Samsung unveils new NX30 DSLM digital camera
Samsung hopes to make a splash with its cameras over the coming year and its betting heavily on the new NX30 to earn an enduring place as a market leader.
Presented this week to media at a launch event in Hobart, the NX30 is a hybrid DSLM housing a 20.3-megapixel CMOS APS-C sensor and presents buyers an attractive value proposition.
It’s priced at $1099 with an impressive 18-55mm F3.5-5.6 OIS III kit lens and is feature-packed and comes with a license for Lightroom 5.
Features include an ISO range of 100 to 25,600; an articulated electronic viewfinder that swivels out from the body for top-down viewing along with a brilliant, tilt/swivel AMOLED rear display; a simple but effective control layout and burst shooting; manual controls.
Also on board is NFC (near field communication) plus Wi-Fi with dedicated iOS and Android apps for sharing between devices; and a range of in-camera effects and editing options.
Of the three features that stood out during my initial hands-on with the NX30, the most appealing was the APS-C sensor, which differentiates the NX30 from the Micro Four Thirds cameras that compete with it in the same price range and form factor.
Indeed, I suspect Olympus and Panasonic will be keeping a close eye on Samsung, which is clearly attempting to eat into the keen amateur market.
The other two tasty features were the quality of the 18-55mm kit lens and the touchscreen control that splits the touch focus point to provide an additional exposure weighting point.
In practice, this touch control works well, allowing the user to simply think along the lines of “I want this part of the image in focus but I want this part of the image to expose properly”, which very effectively simplifies exposure control for those not well-practiced in it or those who simply want to shoot good images without delving into the science.
Another feature I enjoyed was the bracketed exposure option found in the drive selector switch.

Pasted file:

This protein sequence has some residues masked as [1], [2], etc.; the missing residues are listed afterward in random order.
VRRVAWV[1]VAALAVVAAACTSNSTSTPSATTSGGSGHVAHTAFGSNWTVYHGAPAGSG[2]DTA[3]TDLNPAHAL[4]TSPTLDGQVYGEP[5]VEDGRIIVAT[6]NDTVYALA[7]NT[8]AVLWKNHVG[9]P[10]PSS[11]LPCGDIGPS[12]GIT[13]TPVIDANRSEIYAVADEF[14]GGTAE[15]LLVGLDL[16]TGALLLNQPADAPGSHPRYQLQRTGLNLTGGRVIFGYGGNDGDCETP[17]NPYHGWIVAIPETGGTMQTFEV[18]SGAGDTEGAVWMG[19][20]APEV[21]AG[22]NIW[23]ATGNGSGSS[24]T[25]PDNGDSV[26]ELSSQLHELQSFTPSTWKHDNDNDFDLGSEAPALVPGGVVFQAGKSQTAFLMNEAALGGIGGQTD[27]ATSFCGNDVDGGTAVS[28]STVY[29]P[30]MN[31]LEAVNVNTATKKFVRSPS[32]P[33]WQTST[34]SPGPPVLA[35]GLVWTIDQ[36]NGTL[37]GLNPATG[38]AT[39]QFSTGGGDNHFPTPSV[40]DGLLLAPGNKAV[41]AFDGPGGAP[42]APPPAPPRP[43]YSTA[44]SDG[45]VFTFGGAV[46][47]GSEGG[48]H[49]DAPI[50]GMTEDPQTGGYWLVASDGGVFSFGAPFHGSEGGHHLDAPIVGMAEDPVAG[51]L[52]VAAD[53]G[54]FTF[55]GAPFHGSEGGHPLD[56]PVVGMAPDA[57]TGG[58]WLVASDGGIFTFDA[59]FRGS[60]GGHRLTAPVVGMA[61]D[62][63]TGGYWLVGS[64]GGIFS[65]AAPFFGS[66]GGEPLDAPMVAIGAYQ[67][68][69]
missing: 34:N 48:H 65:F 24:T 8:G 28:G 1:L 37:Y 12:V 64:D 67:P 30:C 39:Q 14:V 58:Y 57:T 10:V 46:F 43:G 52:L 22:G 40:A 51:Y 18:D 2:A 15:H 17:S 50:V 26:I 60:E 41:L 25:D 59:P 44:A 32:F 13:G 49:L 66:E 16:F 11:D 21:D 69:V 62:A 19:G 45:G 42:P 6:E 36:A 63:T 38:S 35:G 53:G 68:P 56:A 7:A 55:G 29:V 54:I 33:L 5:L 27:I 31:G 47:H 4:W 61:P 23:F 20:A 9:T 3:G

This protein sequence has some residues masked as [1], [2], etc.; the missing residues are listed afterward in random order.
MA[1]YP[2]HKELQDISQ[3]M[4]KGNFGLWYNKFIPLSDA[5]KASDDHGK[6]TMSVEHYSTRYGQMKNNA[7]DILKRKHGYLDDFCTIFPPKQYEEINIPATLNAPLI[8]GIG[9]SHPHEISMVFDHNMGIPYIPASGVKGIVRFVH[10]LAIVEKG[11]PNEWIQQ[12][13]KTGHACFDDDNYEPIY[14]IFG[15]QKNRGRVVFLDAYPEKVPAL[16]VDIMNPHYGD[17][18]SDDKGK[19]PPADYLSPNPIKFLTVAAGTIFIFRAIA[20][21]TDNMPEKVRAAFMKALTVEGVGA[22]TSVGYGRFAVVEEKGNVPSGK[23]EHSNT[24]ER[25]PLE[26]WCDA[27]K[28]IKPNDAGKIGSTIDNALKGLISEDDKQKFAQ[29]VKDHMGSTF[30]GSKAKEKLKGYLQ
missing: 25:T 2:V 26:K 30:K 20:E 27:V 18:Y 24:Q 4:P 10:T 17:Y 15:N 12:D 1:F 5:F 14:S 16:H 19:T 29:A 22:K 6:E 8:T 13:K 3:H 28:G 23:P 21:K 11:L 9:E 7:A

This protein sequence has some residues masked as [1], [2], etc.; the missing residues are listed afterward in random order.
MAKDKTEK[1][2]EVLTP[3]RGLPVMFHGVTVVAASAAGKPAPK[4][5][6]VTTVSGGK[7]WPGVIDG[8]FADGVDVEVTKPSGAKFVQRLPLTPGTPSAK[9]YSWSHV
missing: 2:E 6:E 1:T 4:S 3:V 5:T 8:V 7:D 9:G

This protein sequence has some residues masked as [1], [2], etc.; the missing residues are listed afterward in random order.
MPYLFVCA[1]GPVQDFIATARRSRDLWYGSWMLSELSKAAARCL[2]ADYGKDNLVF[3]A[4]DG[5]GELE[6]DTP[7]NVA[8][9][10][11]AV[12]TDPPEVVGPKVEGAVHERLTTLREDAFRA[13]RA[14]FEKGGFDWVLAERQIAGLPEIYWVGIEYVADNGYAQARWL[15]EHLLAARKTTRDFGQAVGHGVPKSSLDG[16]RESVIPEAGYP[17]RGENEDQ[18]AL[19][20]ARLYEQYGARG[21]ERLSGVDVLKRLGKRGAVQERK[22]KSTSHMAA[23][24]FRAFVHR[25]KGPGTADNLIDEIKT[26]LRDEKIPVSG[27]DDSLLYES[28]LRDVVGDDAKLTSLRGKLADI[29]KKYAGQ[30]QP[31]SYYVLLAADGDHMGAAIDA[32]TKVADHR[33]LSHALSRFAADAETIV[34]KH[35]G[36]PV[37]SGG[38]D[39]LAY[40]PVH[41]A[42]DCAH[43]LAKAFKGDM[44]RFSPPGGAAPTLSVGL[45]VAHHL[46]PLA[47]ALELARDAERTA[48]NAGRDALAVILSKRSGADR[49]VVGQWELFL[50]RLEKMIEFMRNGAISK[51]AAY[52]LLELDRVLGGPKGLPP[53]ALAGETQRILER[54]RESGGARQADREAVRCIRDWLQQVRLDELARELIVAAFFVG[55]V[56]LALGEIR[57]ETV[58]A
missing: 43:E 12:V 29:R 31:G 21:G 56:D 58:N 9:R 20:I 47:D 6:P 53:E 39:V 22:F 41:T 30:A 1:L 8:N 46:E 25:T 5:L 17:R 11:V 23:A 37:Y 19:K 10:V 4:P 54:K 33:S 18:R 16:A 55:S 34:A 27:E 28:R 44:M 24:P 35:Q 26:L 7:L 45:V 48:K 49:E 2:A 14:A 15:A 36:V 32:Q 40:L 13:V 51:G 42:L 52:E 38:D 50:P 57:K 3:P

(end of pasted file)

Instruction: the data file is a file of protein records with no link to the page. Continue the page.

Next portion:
Once activated, the camera will shoot three frames within a user-variable bracketing range, such as one stop underexposed, the nominal exposure, and one stop over.
This helps land the ideal exposure in difficult lighting conditions, such as with partially backlit subjects that can otherwise be difficult to judge.
This is by no means a breakthrough feature but including it as one of four options in a drive selector just makes a lot of sense.
But above all, it’s the APS-C sensor that makes this camera well worth considering.
With pixel dimensions of 5472px x 3468px, you’re working with a level of detail similar to that found in prosumer DSLRs.
Of some concern, given Samsung’s relatively shallow pedigree in this space, is the depth of the ecosystem that accompanies the NX30.
Samsung says it will be making a lot of noise this year about the lens system they’re breeding for the NX30.
On top of this, a look through the menu system revealed a wireless flash function intended for flash units that are yet to be released here.
So it looks like Samsung is set on making a very serious effort to build its presence among those who want a camera that’s easy to travel with, provides better images and more creative control than a smartphone, yet one that doesn’t require a demanding investment.
Given Samsung’s recent history with smartphones, it would seem a fair bet we can expect an aggressive play for consumers who are also looking for something outside the Micro Four Thirds system.
Samsung also announced the NX30 had received the TIPA “Best Compact System Camera Advanced 2014” award which is likely to be the first of many accolades.
The NX30 is available in Australia this month.
Stay tuned to Tech Guide for a full review in the coming weeks.
* Chris Oaten is a professional photographer from Insight Visuals.